3. Encapsulation of the Biosensor into Peptidosomes – Proving the Application Potential

After evaluation of the biosensor we probed its activity when encapsulated in Peptidosomes. An overnight culture was inoculated in Fmoc-FF-Solution with a final OD600=10. Peptidosomes were prepare containing no bacteria (A), W168 (B), control 2 (C) and biosensor 2 (D) (see Figure 10 below) and underwent 3 washing steps. Afterwards, the Peptidosomes were transferred to a 12-well plate, incubated at 37˚C and luminescence was detected every hour. Induction with 0.2 µg µl-1 cefoperazone happened after 1 hour of growth.

The Peptidosomes without cells and the wild type W168 are expected to show no luminescence signal at all times (A and B). We estimate control 2 to reach a luminescence signal under non-induced as well as under induced conditions (C). This signal should be weaker than that of the induced biosensor 2 (D, +AB). No signal is expected for the encapsulated biosensor in absence of cefoperazone (D, -AB).

Figure 10: Encapsulation of the biosensor into peptidosomes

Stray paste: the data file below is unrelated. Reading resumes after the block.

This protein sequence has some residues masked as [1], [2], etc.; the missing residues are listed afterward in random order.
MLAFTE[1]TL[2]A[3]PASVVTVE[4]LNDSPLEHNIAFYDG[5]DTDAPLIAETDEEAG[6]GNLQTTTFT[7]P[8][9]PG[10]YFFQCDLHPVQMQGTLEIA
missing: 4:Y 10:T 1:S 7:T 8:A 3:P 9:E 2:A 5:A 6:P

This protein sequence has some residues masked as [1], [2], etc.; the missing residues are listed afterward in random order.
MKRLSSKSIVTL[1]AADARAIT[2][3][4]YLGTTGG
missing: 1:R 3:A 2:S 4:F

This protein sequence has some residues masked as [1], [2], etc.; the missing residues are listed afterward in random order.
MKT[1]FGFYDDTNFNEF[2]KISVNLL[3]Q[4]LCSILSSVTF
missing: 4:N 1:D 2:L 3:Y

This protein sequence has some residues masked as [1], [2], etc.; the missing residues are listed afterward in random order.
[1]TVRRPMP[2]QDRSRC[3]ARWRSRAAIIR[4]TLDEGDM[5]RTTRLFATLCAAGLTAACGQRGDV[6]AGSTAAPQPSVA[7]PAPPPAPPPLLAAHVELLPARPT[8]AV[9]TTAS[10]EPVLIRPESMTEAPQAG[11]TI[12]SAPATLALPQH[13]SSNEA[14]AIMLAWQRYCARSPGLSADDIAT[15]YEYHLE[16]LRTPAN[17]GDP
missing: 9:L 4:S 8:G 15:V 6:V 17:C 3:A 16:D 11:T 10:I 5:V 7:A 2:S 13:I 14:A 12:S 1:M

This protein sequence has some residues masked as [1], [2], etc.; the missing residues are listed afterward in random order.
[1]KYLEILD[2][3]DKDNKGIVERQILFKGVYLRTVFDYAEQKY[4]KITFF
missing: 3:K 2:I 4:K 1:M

Figure 10: Encapsulation experiment with biosensor 2. The pictures in the upper row show the distribution of the Peptidosomes at the time point of luminescence detection, which was immediately performed afterwards using a chemiluminescence dock (bottom row). Pink arrows indicate Peptidosomes with a luminescence signal deriving from the encapsulated biosensor. Upper row of well plates contain non-induced samples. Lower row of well plates were induced with cefoperazone (0.2 µg µl-1).

In this experiment, we successfully encapsulated biosensor 2 into Peptidosomes and demonstrated its ability to sense the β-lactam cefoperazone diffusing into the Peptidosome. Already 2 hours post induction, there is a luminescence signal detectable for control 2 and the encapsulated biosensor 2 (see Figure 10, middle, C and D). Thereby, we could validate the hypothesis that antibiotic compounds can enter the Peptidosomes and trigger the activation of the biosensor. We also showed, that the performance of the biosensor is not compromised by the encapsulation.


In this part of EncaBcillus we successfully created and analyzed three biosensors that are able to detect six different β-lactam compounds in liquid and on solid medium. We recommend biosensor 2 as our final β-Lactam biosensor, as its performed best: showing the highest detection range of different β-lactams and having the highest sensitivity. In addition to the evaluation of the different biosensors, we even demonstrated the possibility to encapsulate the biosensor in Peptidosomes. By doing so, we confirmed our hypothesis that the antibiotics can diffuse into the Peptidosome and activated the biosensor, which was visible by the luminescence signal. Finally, our encapsulated biosensor is now ready to be used in many potential field applications.